By the way, I carry a handkerchief because it’s a gentlemanly thing to do. Also, I carry it to wipe my brow – my head gets so hot sometimes my hair long ago decided it wasn’t needed and left for cooler climes (such as the shower drain). I do not use a handkerchief to blow my nose; I use a tissue for that. So, if I offer you my handkerchief, you can be assured it is clean and snot-free.

Monday, April 23, 2007

Touching Souls

When I was young – younger – I worked on a production for Arthur Giron’s play titled Becoming Memories. It’s a story of lessons learned and how they are passed from generation to generation. At that age, my mind was expanding at an incredible rate and I often thought of the meaning of life, death and all that stuff in-between. During one particular rehersal, seeped in the ambiance of the production, I had constructed a mantra which has stayed with me ever since. The saying I have repeated in my head thousands of times over the years is, “My soul will live until the end of the souls which I have touched.”

I like this little prayer of mine. I like to take the “souls which I have touched” part and consider how that may pan out. Each person I encounter – each soul – is touched by me. I, who am very imperfect, touch dozens of people each day. How long the reactions to my decisions last coincides with the intent I put behind the task. The amount of energy I put into loving, hating, envying, paying, ignoring, idolizing, humiliating, emulating, teaching, helping, kissing, fucking, screwing, loving – oooh, I already mentioned loving, didn’t I? – caring for someone, is going to dictate how long those impressions will last. To the end of their soul, I suppose..

How long does you soul last? Double back, and you see the mantra reads ‘until the end of the souls which you have touched.” So this means, if I touch a soul, that will influence how they deal with other souls, who will in turn touch other souls. Taking a wild guess, and I’m probably wrong, the average person interacts at some level with a dozen or two people each day. That’s a lot of soul-touching and those impressions are going to last for a very long time.

I think it’s a great amount of responsibilty we have to realize we have an impact on this world – this world of souls – that will last for eternity. When I consider some of the bad behaviour I’ve seen in this world, I think many of us forego this responsibility we have. We may be able to recite a golden rule, but do we live it? In some cases, yes. In other cases no.

There are people all around the globe who recognize this reponsibilty. They are people who practice kindness. They are people who practice honesty and sincerity and equality. They are people from all walks of life – soldiers, monks, merchants, carpenters, musicians, students. And, yes, they are as imperfect as all of us. In fact they are exactly the same. They are people who have accepted the idea that they have a very long-lasting influence on their neighbor, world, universe.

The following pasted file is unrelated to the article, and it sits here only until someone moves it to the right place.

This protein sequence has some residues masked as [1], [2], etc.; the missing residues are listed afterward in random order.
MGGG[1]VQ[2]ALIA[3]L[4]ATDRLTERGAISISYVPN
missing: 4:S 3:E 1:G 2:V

I do not think there is a limit to how many people can play in this game. In fact, I think there is room for every single person. Not only that, I think it would be ok to include dogs, and cats, and rats and pigs and bunny rabitts and… and donkeys, even if they do have to show up in court to defend a braying issue with the irrate neighbor. There is plenty of room for us all. Yet we have to remember we have a responsibility to touch each soul in a way with which we can be content… even if it might last for eternity.

Sunday, April 22, 2007


“He take all my money!” she explains. “He fucking my friend. He tell me to go away. He no want me any more. Two years together, now, no good.” She is heartbroken, I can see that. She is frightened – she does not want to go back to being a working girl. I try to help her. I tell her to be patient. I tell her to find people who can help her stay out of the business. Around us, people only see a falang trying to pick up a whore. Perception is everything in this world.

Far away… “I can just head back to XYZ Company.” He is confident in his delusion. “Yeah, no one can operate as many things as me.” the lies, the self-aggrandizement is endless. He has not worked in months. Not even the most desperate of employers would touch him in this state. But he thinks they are all just waiting for his call. Perception is everything in this world.

I’m going to make this happen. I try to convince myself that my plans are not all that far fetched. I take a persistent approach. I fail. I try again. I get drunk and hung-over and recover. I tell myself again and again, the only failure is the failure to try. I am trying. Perception is everything in this world.